Domestic worker visas

Overseas domestic workers may now be refused entry to the UK when travelling with employers. This is only if the immigration authorities believe that they are spending so much time in the UK that they are in effect resident in the UK. This will apply to those with visas issued after 05/04/2012

Private Medical visas

Private medical visitors can now apply for a visa up to 11-months, when receiving medical treatment within the UK. This can be extended for up to six months at a time for ongoing treatment.

Transit visas

The Home Office is set to publish clear guidelines for business travellers and tourists who transit through the UK, en-route to other destinations. Transit visas may not be required providing that the traveller holds a valid exemption document. The announcement regarding transit visas is due to be made on 1st December.

Visit visa enforcement

(Changes introduced 6/11/14)

English language requirements

The Home Office will be given powers to interview applicants and ask them to resit English language tests, should they feel they do not come up to a basic standard. This applies even in the cases where applicants have provided certificates for tests taken overseas.

Invalid applications – chance to correct mistakes

Applicants will now have the chance to correct any mistakes or omissions in their visa application. In the past such mistakes would have rendered their application invalid; now applicants will be given the opportunity to correct such errors in their application.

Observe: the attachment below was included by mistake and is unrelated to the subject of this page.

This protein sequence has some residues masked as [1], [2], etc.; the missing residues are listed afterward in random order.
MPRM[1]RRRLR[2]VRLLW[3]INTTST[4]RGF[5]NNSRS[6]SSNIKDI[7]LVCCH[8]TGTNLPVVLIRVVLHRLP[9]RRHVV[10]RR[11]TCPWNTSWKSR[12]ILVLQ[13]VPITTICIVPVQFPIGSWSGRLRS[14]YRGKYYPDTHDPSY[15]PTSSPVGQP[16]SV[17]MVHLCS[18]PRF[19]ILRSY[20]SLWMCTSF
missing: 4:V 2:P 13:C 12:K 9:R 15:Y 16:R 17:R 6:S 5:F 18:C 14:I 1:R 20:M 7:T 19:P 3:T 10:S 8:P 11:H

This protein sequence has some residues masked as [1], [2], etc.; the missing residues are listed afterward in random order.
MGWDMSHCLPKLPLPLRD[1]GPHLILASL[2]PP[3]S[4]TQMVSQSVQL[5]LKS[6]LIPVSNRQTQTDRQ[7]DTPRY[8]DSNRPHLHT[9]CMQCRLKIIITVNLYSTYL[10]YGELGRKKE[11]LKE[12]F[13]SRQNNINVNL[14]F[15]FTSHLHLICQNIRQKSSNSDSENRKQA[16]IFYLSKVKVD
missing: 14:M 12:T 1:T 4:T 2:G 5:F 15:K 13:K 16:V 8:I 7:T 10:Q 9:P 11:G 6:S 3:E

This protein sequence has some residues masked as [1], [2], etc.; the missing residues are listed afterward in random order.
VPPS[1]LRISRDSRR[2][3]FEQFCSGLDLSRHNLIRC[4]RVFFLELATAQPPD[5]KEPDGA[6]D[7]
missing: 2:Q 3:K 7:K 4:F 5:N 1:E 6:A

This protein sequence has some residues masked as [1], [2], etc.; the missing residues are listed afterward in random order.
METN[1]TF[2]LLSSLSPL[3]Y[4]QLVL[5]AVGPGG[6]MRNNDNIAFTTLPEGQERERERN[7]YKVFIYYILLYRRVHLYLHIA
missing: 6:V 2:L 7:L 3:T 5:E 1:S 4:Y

Tier 5 visas

(Changes introduced 01/01/15)

Youth Mobility Scheme

Allocations for the Youth Mobility scheme will open in January 2015, with the only significant change being that the limit for New Zealand will increase to 11,000 places. This is a 16% increase on the previous year.

Administrative reviews

(Changes introduced 20/10/14)

If you believe that your application has been declined due to an Home office error you can submit an Administrative Review (AR) to the Home Office. Currently administrative reviews can only be made if you meet the following criteria:

  • Currently outside the UK
  • Submitted their application from outside the UK
  • Applied for a Tier 1, 2, 4 or 5 visa,

This is part of the Home Office's attempts to limit the right of appeal. However, the Home Office have vowed to answer all AR applications within 28 days. The previous appeal process could take many months.

Sanwar Ali of Workpermit.com says 'it remains to be seen whether these 28-day turnarounds are realistic. This is also a way for the Home Office to make sure that people do not have a proper right of appeal. The situation with visa appeals is now worse than before, as you do not have an appeal at an immigration tribunal; only an administrative appeal at the Home Office.'

Roundup

These are major changes to the UK immigration system. We will keep you updated of changes as they happen. If you believe any of these changes may affect your visa, or if you wish to speak to one of our advisers, then please don't hesitate to contact our London office on 0344 991 9222 for further details.